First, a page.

Label: Impossible Ark
Format: Vinyl LP
James Allsopp – Sax | Conor Chaplin – Bass | Dave Storey – Drums
Bosco is the debut release for fast-rising drummer and composer Dave Storey, who – with his longstanding Trio collaborators James Allsopp (saxophone) and Conor Chaplin (double bass) – takes the listener on a thrilling and immersive journey across eight original compositions and one (not-so-standard) standard.
Over four years of musical activity, beginning as impromptu duo jams between Allsopp and Storey, the trio has honed their approach towards celebrating the elements they love in classic jazz lineups and recordings, and maximising the space for communication and interaction, without even the need for sheet music. The performances are as immediate and bristling with energy as this might suggest, evoking many of the monolithic names associated with the tenor trio, yet the music still sounds fresh and individual; classic and familiar forms such as the blues are subject to subtle deviations and extensions, evidenced in the tricksy and playful ‘Twisty’ and the slithering boogaloo of ‘Old Blue Nose’, playing with the listener’s expectations and providing satisfying surprises, a feeling akin to rediscovering an old friend after many years. The reverence and respect of the jazz tradition are ever-present across the album, but the musicians are never unduly beholden to its dogma, which results in music which is unpretentious – perhaps unfussy – but never throwaway or without considerable weight, shining a light on the considerable talents of each member of the trio.
The immediacy of the music is equally served by the studio method, recorded in a single session straight to 2 track tape with no edits, an approach authentic to many classic jazz recordings which can be daunting to even the most seasoned and road-hardened bands. This all contributes not only to beautiful audio fidelity, but also the most accurate image of a live band that one can hope for in a studio recording, emphasising the immaculate playing of all the musicians, and their remarkable propensity for telling full stories together in short spaces of time (the lengthiest takes on the album are under five minutes).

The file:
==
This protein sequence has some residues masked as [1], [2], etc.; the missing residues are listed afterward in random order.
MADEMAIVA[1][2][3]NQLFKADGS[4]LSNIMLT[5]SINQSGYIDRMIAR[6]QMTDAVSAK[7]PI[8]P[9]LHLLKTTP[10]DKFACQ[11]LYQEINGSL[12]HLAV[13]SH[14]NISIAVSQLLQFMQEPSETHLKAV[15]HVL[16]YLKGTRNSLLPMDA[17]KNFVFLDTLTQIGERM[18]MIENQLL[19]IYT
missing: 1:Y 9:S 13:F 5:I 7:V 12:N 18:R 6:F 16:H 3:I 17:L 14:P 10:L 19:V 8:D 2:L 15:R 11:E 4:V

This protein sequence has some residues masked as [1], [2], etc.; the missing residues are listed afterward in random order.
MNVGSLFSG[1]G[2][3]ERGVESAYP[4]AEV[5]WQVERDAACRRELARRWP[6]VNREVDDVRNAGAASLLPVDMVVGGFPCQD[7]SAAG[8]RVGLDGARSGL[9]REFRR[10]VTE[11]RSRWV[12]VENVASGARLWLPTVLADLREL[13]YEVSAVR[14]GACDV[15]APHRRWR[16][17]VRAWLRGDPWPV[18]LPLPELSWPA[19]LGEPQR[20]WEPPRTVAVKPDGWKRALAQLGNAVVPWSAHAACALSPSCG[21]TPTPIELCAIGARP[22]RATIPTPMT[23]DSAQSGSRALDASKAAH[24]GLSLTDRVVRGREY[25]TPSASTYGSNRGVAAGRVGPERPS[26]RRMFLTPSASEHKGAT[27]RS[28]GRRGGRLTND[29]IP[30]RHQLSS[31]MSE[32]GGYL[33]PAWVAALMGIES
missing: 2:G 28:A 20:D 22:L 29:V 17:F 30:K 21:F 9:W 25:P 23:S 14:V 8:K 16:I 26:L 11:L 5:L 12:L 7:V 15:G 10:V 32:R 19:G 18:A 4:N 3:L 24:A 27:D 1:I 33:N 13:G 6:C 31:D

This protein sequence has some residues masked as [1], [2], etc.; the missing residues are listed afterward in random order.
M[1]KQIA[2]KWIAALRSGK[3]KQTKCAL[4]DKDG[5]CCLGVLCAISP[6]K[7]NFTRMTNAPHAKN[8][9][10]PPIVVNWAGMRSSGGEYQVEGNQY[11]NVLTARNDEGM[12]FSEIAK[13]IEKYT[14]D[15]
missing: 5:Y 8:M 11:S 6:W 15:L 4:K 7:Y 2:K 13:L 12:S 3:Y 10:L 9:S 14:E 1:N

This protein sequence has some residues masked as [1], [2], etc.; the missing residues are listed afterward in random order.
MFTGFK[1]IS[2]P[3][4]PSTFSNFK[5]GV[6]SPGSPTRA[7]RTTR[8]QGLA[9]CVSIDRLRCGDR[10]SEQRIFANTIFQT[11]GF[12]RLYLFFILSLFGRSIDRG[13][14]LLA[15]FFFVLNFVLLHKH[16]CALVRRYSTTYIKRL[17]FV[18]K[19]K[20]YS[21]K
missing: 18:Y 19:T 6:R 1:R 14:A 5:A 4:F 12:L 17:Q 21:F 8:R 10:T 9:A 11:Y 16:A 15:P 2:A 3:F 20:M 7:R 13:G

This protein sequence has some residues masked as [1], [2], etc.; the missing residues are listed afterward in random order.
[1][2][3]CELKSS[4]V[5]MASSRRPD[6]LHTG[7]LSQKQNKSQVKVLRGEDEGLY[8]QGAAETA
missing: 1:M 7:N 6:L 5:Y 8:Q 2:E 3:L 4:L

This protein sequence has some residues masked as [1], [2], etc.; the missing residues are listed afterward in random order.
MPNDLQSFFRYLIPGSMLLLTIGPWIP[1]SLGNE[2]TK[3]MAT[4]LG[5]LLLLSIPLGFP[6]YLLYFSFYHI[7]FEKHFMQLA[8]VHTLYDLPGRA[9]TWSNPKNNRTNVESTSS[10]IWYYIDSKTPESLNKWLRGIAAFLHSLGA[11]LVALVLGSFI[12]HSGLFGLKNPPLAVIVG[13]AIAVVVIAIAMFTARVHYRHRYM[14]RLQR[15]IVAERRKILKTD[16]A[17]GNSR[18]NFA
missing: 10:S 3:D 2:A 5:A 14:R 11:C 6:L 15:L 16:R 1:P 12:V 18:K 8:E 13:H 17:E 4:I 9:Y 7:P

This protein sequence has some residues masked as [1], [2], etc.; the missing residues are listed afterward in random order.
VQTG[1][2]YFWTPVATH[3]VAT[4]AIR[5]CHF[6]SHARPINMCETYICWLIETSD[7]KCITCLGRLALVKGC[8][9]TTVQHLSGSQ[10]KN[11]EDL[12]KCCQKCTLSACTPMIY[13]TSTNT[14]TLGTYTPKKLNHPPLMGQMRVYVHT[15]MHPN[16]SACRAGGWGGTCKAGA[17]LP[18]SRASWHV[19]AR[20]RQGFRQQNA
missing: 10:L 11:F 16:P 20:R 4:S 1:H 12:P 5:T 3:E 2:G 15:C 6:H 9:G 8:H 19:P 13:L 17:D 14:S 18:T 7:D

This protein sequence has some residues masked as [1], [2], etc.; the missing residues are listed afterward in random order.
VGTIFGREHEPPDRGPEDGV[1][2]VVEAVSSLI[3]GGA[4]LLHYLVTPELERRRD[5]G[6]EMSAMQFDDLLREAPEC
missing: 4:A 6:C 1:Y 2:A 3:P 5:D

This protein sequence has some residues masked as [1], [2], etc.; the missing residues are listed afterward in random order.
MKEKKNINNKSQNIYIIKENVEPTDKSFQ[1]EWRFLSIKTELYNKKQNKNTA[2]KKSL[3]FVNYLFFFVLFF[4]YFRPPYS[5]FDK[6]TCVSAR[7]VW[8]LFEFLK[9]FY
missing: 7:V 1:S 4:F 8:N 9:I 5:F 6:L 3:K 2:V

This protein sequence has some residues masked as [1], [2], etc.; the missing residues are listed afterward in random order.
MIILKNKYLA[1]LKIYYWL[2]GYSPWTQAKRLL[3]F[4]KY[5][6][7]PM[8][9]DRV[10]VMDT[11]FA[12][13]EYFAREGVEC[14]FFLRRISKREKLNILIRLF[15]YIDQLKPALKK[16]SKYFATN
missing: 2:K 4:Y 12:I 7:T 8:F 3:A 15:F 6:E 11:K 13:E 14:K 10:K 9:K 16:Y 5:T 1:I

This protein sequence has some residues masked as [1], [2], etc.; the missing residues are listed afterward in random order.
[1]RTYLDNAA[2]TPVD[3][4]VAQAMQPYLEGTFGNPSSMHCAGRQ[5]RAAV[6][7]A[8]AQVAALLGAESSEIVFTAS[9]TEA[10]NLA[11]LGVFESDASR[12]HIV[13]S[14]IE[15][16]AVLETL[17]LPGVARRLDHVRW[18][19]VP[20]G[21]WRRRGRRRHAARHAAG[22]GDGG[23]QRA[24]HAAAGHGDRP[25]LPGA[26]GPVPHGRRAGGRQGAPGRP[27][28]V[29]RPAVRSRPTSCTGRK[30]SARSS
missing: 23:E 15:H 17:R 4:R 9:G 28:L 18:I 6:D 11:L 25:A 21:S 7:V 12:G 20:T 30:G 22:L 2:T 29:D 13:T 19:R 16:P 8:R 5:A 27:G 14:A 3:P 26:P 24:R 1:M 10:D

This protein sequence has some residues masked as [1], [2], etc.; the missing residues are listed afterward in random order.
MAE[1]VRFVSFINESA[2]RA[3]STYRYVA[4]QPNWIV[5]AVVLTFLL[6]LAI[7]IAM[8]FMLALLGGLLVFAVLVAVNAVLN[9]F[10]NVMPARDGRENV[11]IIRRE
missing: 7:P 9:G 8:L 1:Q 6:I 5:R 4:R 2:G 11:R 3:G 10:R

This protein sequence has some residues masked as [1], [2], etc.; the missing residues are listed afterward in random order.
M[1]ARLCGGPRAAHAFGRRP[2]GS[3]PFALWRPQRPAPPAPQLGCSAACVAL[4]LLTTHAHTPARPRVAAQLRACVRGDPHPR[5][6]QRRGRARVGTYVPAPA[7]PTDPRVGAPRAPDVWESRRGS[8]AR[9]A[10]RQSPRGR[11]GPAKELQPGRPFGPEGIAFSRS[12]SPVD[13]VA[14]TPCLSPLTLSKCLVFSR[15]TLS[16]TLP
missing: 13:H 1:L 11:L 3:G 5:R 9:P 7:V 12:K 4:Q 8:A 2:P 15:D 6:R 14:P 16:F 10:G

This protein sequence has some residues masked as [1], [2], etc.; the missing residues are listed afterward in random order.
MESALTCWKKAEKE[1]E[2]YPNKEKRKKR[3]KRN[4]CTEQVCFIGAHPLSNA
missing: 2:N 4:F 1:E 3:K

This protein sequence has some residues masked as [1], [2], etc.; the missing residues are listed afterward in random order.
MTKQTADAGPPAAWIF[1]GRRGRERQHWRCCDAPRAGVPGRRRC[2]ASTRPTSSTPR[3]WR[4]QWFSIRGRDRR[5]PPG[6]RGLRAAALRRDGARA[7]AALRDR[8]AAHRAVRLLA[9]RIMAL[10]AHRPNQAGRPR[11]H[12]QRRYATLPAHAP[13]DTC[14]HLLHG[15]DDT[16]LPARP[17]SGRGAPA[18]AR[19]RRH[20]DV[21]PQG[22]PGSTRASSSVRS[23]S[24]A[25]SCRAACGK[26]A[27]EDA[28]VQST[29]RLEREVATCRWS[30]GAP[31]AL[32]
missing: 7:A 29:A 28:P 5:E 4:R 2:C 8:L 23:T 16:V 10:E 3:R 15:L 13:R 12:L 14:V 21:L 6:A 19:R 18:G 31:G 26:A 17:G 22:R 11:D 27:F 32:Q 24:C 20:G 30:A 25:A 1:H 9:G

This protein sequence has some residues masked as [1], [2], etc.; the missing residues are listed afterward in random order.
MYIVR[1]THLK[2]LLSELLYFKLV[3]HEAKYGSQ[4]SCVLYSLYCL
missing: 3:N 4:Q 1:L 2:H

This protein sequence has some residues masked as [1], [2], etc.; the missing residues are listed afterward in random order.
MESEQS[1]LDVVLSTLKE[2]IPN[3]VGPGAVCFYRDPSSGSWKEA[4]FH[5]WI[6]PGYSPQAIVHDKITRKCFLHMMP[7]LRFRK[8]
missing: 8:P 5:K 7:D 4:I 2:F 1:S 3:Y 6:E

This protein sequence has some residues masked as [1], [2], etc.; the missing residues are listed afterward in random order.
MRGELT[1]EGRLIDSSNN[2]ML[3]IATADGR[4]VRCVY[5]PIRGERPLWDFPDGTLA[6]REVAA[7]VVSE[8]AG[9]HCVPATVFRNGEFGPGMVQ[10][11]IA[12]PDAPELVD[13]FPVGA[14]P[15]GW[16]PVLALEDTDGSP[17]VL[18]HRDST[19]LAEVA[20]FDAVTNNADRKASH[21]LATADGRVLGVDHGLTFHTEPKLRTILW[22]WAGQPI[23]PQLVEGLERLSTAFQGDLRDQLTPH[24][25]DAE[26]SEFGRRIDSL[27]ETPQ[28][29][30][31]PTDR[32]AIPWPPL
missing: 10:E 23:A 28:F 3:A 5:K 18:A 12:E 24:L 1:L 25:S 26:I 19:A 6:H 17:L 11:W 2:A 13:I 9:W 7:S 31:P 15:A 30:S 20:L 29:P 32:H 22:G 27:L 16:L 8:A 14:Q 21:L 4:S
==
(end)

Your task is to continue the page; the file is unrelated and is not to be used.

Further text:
Throughout the record, leader Storey plays with great musicality and maturity, resisting the urge to stamp his authority too aggressively on his bandmates, not overcrowding soloists but rather focusing on excellent tone and time (the hook up between him and Chaplin is joyously buoyant) whether coaxing more from his bandmates through slick comping, trading choruses with Allsopp on his own ‘Cautious Tortoise’ or supporting the beautiful and poignant melody on the session’s only non-original, Strayhorn’s ‘A Flower is a Lovesome Thing’ with elegant brushwork. His compositions are also effective vehicles for the trio’s approach, from the jubilant blues of ‘Cautious Tortoise’ and the album’s title track, evoking the dappled light and darker shade of the titular forest, to the more anarchic, angular approach of ‘YoYo’, the set’s bustling closer.
This is a courageous and highly-skilled debut from an exciting young musician and composer, a joyful set of impeccable jazz which rewards deeper listening. Time and again.